Friday, June 3, 2011
SNOW WHITE AND THE SEVEN DWARFS (1937)
I’ve seen a number of the classic Hollywood movies of the 1930’s.But going over some of the titles in 1001 Movies You Must See Before You Die book, I noticed more than a few omissions from my movie viewing resume. For the past two weeks I've tried to try to fill in some of those gaps as well as re-watch some old favorites. I’ve listed my expectations for each film going in and stated whether these expectations are reached or not. And I gave each film my Elisha Cook Jr. supporting player award strictly for the reason that I thought it would be fun to do so. It was and I gained a new appreciation for movies of this era also. And my fourteenth and final entry for this segment is...
Snow White and the Seven Dwarfs (1937)
Expectations:I don't think I've seen this all the way through since...could it be the 60's?
After viewing:If I thought Frankenstein was criticism proof, this one is probably even more etched on the movie going public. The dwarfs are a magnifcient creation, the witch is dastardly evil, and Snow, though not overly complex, fills the heroine role nicely. Only the prince, practially edited out of the whole picture, comes up short. But I guess you need him to fill the prophecy.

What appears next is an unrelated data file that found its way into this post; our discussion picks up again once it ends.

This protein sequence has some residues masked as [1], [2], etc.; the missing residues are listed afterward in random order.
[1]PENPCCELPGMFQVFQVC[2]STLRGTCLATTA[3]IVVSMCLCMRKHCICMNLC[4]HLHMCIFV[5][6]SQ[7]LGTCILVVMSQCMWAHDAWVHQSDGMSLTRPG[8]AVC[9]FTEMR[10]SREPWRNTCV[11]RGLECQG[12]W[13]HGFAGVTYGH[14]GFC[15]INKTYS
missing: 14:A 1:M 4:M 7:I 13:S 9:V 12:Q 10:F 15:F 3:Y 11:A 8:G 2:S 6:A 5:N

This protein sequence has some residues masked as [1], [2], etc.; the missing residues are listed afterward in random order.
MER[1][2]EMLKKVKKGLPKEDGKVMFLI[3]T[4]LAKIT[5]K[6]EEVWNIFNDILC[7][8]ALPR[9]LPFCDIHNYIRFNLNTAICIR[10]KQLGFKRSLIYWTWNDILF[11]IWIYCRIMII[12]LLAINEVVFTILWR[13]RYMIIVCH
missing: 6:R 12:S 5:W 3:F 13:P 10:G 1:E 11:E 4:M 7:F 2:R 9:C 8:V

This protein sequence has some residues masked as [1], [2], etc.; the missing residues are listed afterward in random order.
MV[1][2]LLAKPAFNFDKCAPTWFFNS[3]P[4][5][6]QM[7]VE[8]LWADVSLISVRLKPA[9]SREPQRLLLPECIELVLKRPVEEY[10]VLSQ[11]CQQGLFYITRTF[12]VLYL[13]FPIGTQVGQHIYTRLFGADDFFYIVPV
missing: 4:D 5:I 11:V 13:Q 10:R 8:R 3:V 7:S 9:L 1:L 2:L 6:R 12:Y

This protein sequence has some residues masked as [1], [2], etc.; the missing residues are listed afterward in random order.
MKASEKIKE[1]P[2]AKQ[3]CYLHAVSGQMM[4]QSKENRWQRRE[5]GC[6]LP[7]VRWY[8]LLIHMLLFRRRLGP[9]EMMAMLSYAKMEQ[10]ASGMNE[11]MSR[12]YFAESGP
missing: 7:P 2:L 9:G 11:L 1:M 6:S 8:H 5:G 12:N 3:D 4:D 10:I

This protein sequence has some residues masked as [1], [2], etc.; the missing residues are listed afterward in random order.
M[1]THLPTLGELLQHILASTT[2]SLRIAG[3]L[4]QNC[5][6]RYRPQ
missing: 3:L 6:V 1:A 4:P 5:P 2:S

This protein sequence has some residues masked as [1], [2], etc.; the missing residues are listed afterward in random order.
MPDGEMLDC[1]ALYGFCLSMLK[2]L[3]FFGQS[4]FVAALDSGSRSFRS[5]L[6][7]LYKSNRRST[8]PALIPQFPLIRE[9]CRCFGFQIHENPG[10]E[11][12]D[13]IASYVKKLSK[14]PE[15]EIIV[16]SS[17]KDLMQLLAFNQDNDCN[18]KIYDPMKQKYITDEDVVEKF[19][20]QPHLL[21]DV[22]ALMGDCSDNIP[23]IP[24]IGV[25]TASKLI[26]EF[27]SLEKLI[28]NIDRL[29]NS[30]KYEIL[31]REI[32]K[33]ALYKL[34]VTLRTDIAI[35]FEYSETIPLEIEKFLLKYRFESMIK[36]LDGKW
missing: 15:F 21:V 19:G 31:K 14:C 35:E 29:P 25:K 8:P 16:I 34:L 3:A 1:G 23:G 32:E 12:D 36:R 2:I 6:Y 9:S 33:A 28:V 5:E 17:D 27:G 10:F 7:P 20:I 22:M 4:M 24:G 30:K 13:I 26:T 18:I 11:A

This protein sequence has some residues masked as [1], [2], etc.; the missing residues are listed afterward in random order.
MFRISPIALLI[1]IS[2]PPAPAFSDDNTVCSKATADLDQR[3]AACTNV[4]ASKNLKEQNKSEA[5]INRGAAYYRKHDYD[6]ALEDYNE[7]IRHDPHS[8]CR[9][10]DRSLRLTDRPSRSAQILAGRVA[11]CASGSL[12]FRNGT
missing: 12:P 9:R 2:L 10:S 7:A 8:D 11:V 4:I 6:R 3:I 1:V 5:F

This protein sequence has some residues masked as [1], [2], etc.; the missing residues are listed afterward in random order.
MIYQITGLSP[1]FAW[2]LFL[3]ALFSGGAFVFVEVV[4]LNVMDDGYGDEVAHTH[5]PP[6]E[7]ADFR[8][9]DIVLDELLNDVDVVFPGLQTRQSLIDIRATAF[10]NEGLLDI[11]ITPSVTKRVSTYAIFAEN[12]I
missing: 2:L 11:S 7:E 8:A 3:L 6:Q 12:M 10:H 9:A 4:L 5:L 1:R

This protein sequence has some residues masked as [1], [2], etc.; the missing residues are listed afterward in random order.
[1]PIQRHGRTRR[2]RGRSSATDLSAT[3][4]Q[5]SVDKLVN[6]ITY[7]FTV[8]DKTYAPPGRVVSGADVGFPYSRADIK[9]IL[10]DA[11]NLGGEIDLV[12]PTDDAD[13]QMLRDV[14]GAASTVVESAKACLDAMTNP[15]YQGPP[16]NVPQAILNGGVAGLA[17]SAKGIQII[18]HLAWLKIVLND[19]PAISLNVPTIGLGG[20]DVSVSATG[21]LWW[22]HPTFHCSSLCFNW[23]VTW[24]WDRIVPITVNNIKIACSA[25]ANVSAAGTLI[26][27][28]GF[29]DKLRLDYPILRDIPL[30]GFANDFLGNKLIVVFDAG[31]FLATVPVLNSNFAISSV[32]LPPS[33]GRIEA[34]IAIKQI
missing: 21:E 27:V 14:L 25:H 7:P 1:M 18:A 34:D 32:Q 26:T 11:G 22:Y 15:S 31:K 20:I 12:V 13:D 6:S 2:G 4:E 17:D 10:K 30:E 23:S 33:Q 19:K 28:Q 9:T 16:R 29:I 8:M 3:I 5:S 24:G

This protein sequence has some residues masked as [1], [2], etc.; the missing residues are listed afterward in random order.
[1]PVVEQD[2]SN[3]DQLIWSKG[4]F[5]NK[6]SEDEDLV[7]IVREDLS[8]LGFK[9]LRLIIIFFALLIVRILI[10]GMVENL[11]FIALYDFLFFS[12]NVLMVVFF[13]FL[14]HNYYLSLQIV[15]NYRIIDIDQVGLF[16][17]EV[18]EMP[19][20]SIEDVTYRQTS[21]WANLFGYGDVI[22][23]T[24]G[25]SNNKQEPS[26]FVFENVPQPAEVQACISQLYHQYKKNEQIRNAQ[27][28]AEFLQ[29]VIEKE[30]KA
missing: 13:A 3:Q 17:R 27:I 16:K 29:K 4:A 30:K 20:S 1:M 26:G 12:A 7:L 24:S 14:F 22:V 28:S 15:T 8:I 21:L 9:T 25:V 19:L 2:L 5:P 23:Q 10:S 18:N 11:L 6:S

And the Elisha Cook Jr. supporting player award goes to...Grumpy. It's tempting to give this to the Queen/Witch who set the standard for those evil Disney villains to come. But it's really Grumpy who holds the piece together. Differentiates himself from the other dwarfs by initially being so hostile to Snow White. So when he does come around to Snow, it is that much more meaningful. And when Grumpy weeps after Snow dies, well...I'm going to need a tissue just thinking about it.